Sheriff’s Office Deception Hindered Public Access

Posted by: on Jul 27, 2017 | No Comments

Governments slow to release public records often claim they need extra time to locate the information. To counter that excuse, the Minnesota Legislature’s Data Practices Act requires governments to keep records “in such an arrangement and condition as to make them easily accessible for convenient use.”

Instead, the Hennepin County Sheriff’s Office took a step in the opposite direction: concocting a deceptive digital record to make public access more difficult.

Tony Webster, a public records advocate, stumbled on that effort when he asked the sheriff’s office for emails and other data concerning law enforcement activities. He got more than he bargained for.

“I have cleverly scrambled the letters in the client program acronym to avoid reading this e-mail on the internet,” read a December email from David Freeman, IT Development Supervisor in the sheriff’s office.

The email referred to a mobile fingerprint initiative called Integrated Biometric Identification System, or IBIS. But Freeman changed that acronym in the email to SIIB, hindering anyone searching for information on IBIS.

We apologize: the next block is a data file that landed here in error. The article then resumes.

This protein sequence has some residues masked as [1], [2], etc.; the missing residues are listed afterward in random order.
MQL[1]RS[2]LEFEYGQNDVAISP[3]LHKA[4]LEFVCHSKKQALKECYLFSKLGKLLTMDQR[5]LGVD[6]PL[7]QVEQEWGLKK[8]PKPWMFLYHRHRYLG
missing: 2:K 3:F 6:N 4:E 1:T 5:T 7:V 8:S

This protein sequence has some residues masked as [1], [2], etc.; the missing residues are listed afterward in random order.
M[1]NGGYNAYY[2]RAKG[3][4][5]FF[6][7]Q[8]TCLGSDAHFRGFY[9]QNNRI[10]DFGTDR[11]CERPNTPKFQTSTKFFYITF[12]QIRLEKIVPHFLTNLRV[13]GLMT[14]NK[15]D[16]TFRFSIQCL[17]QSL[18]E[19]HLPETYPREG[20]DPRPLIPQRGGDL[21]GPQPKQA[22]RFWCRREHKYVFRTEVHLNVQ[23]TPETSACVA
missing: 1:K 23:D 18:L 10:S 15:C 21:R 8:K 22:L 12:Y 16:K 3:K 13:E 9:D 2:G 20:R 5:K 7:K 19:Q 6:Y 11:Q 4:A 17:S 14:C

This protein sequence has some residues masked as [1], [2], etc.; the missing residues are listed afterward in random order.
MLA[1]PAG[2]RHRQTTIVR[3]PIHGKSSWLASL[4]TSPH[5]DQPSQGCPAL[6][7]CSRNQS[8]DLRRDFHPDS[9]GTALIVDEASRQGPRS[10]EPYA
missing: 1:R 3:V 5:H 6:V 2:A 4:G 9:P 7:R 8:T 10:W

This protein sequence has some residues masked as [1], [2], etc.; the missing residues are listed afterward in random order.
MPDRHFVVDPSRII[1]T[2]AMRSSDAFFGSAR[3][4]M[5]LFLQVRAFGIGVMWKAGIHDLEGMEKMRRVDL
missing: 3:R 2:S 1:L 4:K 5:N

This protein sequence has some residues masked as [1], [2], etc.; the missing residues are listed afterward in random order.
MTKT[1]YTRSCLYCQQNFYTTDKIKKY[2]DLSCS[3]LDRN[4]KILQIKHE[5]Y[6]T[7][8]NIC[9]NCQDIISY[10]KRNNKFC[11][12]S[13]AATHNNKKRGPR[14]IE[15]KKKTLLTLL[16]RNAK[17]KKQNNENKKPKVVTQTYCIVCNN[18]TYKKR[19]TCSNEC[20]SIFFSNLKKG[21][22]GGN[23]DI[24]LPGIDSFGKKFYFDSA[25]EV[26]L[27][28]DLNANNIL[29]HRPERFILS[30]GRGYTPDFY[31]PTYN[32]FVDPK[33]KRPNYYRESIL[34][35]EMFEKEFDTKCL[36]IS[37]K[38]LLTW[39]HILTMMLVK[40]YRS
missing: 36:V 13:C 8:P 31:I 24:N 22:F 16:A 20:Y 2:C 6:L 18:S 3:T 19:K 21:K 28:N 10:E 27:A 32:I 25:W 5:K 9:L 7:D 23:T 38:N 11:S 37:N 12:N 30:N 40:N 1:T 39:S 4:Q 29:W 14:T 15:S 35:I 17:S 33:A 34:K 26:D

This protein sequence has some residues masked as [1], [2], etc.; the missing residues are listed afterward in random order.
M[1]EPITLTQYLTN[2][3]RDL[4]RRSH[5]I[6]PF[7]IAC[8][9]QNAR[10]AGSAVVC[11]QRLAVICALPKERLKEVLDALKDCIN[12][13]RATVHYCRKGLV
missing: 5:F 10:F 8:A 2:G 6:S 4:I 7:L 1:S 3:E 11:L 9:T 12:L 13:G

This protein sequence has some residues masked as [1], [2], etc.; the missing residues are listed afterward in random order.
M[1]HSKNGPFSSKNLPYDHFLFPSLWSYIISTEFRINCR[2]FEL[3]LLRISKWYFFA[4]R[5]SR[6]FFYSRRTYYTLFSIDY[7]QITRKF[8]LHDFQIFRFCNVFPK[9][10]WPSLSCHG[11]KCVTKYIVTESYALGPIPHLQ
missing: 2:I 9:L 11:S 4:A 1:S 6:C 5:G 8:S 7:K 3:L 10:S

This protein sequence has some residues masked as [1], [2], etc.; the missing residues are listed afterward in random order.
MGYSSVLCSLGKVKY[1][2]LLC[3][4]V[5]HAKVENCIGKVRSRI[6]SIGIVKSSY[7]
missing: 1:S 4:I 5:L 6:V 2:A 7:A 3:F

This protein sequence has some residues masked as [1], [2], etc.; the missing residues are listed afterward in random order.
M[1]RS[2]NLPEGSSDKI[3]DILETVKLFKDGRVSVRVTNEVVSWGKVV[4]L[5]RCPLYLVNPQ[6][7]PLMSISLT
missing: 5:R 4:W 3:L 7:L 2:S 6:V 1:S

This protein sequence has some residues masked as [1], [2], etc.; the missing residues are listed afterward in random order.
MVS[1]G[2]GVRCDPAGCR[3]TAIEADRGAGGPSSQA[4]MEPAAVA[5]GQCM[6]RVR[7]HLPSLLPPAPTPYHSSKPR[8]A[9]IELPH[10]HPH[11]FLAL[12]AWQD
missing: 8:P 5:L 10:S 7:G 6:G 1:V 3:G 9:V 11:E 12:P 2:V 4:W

“They’re mocking the Data Practices Act,” Webster said.

MNCOGI asked Freeman why he tried to obscure the email and if it was part of a broader practice in the sheriff’s office. He did not respond.

Mark Thompson, assistant county administrator for public safety, said the county is aware of the “easily accessible” requirement. “Hennepin County does not have any policies or practices to scramble letters in emails, so that the emails are more difficult to locate. Relevant staff have been informed that it is not proper to do so.”

After Webster asked about the meaning of the Freeman email, an administrator in the sheriff’s office clarified that it referred to IBIS.

MNCOGI wanted to know if Sheriff Richard Stanek was aware of the scrambled email before or after it was written, and whether he understood it to be a violation of the law. Stanek didn’t respond to repeated requests for comment. His spokesman, Jon Collins, said, “I will look into this and get back to you.” He didn’t respond further.

The public needs to fully understand the debate over body camera policy

Posted by: on Apr 28, 2015 | No Comments